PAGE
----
Research Essentials

Perspectives on an academic environment: a collaborative blog by Gill Clough & Rebecca Ferguson

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Writing Week – Escape to the Cotswolds

May 11th, 2017 · No Comments

This week, 6 of us have headed off to a Rural Retreats cottage in the cotswolds for a writing retreat. It looks and sounds pretty decadent, but in reality it is seriously productive. Not everyone has been able to stay in the 5 bedroom place for the entire week, but 5 of us have been here continuously since Tuesday and we are storming through the work.

The great thing about coming away is that you are away from all work distractions. No meetings, only email (and you can switch that off), and you have the key colleagues that you want to write with on hand.

working in the conservatory

Working in the conservatory

We are in a huge 5-bedroom house with 2 conservatories, a snug, an office, a dining room and an enormous living room. Each of us can go to a different room to work, or two or more of us can get together to work collaboratively. On Monday there three people who worked here intensively and stayed overnight. Tuesday one it dropped to two, and they were very productive. Tuesday night three of us arrived (and the monday colleague returned) and the two who had been working on Tuesday left. One of the Tuesday colleagues joined us again on Wednesday morning and we have been five working together since then.

On Wednesday two of our team had a very useful meeting with 4 collaborators from Oxford University who spend from 9:30 to 12:30 giving inpact on the work from Monday/Tuesday which has informed our ongoing course material writing. One of the two conservatories has an enormous dining table, so this meeting went on there and no noise spilled out to disturb the rest of us.

Since then we have been working, noses to the grindstone.

Keys to success

So why does this work, and quite importantly, why is this more successful than a recent writing week we held in a local conference centre? The cost of the house is around £1800 for the week, plus food and travel. The cost of the rooms in the conference centre was about the same.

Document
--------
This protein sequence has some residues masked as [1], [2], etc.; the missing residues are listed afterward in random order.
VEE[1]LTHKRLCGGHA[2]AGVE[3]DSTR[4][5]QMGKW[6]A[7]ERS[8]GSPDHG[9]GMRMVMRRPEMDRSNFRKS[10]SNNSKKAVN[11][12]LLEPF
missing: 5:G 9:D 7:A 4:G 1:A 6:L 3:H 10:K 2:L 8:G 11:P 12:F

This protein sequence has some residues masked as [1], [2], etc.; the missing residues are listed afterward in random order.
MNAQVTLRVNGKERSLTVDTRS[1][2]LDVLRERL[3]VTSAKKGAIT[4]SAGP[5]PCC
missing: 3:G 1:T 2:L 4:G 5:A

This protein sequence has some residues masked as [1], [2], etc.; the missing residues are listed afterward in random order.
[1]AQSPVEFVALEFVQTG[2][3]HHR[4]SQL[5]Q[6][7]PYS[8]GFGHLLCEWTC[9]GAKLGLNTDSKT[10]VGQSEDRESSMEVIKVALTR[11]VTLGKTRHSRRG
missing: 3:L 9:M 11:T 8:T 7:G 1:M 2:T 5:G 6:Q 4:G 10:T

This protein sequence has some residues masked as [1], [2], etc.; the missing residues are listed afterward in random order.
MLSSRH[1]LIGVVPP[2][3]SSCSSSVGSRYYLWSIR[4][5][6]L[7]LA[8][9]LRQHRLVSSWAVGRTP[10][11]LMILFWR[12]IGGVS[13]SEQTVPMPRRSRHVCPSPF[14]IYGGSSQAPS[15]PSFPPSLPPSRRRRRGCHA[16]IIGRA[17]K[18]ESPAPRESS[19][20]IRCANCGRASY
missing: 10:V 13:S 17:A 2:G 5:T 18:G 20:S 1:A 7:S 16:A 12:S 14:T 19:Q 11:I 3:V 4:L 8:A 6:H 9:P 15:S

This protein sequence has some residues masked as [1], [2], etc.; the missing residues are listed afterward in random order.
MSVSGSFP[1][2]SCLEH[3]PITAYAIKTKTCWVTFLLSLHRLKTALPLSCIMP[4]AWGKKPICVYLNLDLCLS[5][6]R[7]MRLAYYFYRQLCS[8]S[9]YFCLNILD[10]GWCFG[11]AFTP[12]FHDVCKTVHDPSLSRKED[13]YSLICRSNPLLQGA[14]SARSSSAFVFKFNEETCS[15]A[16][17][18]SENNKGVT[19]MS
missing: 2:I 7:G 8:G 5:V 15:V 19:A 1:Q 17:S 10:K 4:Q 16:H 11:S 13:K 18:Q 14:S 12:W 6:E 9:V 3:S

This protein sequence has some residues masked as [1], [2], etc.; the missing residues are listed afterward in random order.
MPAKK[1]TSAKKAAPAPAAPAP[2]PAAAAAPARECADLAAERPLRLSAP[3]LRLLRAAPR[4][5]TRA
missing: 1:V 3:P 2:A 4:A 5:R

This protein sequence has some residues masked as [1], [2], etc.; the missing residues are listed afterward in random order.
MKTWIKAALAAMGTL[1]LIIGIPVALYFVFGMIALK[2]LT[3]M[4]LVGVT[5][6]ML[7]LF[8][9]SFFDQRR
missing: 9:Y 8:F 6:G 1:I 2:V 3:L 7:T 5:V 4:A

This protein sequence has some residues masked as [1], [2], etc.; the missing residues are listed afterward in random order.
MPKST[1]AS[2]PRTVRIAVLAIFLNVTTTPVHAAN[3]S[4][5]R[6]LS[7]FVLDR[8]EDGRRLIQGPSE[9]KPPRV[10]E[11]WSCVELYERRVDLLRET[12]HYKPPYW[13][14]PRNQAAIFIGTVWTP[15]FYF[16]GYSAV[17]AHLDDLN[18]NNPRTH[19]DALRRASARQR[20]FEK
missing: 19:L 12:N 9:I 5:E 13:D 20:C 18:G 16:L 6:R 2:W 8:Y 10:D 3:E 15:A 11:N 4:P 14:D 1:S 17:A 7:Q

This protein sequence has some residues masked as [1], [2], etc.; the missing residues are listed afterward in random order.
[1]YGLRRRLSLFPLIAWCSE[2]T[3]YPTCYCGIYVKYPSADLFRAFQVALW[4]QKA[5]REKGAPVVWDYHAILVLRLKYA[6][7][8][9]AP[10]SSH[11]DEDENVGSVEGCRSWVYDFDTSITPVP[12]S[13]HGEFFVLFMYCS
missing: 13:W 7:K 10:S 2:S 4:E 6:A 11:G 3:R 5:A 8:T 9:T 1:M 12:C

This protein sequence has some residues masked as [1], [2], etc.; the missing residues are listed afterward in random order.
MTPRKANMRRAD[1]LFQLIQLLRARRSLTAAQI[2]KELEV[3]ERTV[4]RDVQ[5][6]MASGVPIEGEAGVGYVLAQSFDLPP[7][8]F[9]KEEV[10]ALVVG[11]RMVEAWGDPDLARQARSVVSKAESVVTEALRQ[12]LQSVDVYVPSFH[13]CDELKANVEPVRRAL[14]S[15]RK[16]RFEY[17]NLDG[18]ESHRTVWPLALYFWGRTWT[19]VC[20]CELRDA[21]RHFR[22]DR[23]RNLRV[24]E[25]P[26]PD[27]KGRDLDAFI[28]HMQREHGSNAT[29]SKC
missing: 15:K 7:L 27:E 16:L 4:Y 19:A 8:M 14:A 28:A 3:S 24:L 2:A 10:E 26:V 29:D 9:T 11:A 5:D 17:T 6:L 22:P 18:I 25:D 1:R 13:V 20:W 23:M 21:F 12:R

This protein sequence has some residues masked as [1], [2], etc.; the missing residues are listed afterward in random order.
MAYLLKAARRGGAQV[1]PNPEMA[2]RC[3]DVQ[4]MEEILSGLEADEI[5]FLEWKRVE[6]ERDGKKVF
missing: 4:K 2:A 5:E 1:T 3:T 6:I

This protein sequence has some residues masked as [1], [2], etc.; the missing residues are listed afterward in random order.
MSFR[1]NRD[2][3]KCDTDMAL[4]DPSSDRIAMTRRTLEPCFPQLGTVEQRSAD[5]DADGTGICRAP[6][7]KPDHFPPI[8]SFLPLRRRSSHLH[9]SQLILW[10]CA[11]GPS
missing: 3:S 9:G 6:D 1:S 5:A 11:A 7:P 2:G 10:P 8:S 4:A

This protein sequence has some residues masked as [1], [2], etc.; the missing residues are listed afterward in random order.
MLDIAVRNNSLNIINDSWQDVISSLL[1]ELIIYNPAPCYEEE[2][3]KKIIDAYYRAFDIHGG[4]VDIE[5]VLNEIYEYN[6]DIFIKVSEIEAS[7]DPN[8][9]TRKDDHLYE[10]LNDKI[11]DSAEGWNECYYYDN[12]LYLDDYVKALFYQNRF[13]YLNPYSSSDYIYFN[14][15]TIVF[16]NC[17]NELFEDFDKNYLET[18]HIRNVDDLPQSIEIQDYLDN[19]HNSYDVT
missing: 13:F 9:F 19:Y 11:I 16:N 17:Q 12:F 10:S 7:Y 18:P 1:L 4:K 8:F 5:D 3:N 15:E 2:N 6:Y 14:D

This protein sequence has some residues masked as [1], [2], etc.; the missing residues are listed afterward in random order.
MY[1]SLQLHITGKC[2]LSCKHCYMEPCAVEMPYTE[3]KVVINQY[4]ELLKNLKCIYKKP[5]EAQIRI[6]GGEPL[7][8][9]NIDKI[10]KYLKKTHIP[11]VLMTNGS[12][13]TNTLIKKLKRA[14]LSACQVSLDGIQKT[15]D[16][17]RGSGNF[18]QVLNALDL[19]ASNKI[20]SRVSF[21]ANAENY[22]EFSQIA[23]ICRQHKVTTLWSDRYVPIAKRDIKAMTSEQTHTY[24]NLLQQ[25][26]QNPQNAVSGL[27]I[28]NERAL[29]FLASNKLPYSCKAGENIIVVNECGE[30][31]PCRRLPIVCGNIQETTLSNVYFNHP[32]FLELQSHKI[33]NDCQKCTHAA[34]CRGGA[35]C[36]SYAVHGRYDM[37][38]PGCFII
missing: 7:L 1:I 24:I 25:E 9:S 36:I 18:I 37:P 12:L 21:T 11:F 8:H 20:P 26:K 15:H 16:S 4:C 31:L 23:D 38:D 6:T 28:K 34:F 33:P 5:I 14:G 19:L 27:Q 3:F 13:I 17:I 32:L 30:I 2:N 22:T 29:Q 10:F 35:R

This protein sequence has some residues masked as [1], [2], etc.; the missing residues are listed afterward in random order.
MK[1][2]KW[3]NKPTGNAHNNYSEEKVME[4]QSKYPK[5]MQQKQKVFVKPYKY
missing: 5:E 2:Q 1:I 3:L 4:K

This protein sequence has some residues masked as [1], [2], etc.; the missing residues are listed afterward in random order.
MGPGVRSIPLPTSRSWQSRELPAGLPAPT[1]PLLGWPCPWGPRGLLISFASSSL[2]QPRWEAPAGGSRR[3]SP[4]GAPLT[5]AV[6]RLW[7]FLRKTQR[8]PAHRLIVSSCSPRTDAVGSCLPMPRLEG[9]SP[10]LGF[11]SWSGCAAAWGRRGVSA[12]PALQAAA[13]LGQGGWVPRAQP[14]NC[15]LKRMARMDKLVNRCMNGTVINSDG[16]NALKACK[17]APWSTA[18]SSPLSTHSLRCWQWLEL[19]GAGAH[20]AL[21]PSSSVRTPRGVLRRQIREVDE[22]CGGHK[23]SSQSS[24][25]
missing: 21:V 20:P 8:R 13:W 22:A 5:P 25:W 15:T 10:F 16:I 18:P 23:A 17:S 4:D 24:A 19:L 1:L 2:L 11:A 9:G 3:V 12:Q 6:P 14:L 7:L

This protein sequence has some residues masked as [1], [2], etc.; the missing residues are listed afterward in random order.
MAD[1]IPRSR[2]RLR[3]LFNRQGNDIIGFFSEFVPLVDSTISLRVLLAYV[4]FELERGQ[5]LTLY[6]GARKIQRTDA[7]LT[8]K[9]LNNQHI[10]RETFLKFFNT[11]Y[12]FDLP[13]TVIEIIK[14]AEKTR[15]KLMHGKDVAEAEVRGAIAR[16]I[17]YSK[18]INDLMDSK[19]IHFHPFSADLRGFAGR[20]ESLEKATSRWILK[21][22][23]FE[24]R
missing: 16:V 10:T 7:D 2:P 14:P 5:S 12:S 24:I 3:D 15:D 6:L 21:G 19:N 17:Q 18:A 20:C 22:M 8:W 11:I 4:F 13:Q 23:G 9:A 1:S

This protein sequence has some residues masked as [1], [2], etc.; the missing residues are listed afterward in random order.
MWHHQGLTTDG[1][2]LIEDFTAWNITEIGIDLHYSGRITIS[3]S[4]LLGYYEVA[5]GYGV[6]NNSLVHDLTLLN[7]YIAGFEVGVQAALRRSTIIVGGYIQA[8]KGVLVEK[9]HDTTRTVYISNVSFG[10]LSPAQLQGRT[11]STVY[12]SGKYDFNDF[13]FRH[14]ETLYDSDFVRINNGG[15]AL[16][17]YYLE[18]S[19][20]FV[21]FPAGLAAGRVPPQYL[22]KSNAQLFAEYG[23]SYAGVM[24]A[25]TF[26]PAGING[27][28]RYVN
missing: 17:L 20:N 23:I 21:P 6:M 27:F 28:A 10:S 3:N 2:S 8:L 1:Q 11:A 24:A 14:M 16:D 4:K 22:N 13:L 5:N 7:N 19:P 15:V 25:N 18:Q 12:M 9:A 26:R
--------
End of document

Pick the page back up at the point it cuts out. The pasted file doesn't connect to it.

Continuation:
Identify outputs

It is important to have a clear set of outputs in mind before you start. We each have papers that we want to write with each other, each of us leading on a different paper, and we are each working on producing materials for a different week of an 8 week badged open course that is one of the deliverables from the project that has provided the funding for this week. We all came to the week with a clear idea of what we aimed to do and put this in a shared spreadsheet.

The right people

You need the right set of people who need to collaborate with each other. The good thing about getting away from the office is that it allows you to focus on just one thing with no distractions. In the office, you may be writing or working on a course, and you need to have a discussion with a colleague. However they may be fully booked so you have to wait. You get interruptions, they get interruptions. And email is an ever-present time sapper. On a writing retreat, you can produce material very quickly because you can work together fast and effectively. We all check email, but only a couple of times a day – not continuously. Everybody needs to be committed to producing the outputs as well. One disruptive person could, I suspect, ruin things.

Technology

Fast broadband is essential. The broadband here is running at about 13Mbps which is good enough for our purposes. We need to use internet resources and work on collaborative shared documents. The internet goes down periodically, but it is easy to reboot it. You do need at least one person who is comfortable with technology to deal with the inevitable issues. We have had some issues with the software we are using to work collaboratively, and to be honest that is the only thing that has slowed progress.

A big house

It is essential to have a large enough venue that everyone can have some private space in which to work if they need to write alone, or collaborate without disturbing others. The nice thing about a house rather than a hotel or conference venue is the fact that it is quite isolated. We are surrounded by countryside, birds, wildlife, gardens. Relaxing and very conducive to concentration, yet we each have our own room in which to relax.

brainstorming in the garden

Brainstorming in the garden

24 hours available

Because we are away, we can just keep writing. The village is tiny and there are just 2 pubs. We have bought salad and food for light lunches and snacks and we book a table at one of the local pubs, 20 meters away, for dinner each night. We are all happy to eat snack lunches – nobody is wasting writing time preparing big meals. I am waking up really early and can come down and start writing by 7am. Yesterday, we were all working until 7pm – but it was relaxing and fun.

A writing retreat in the cotswolds sounds very decadent. But in fact it is both cost effective and productive. I would definitely recommend it.

 

Tags: by Gill · Publications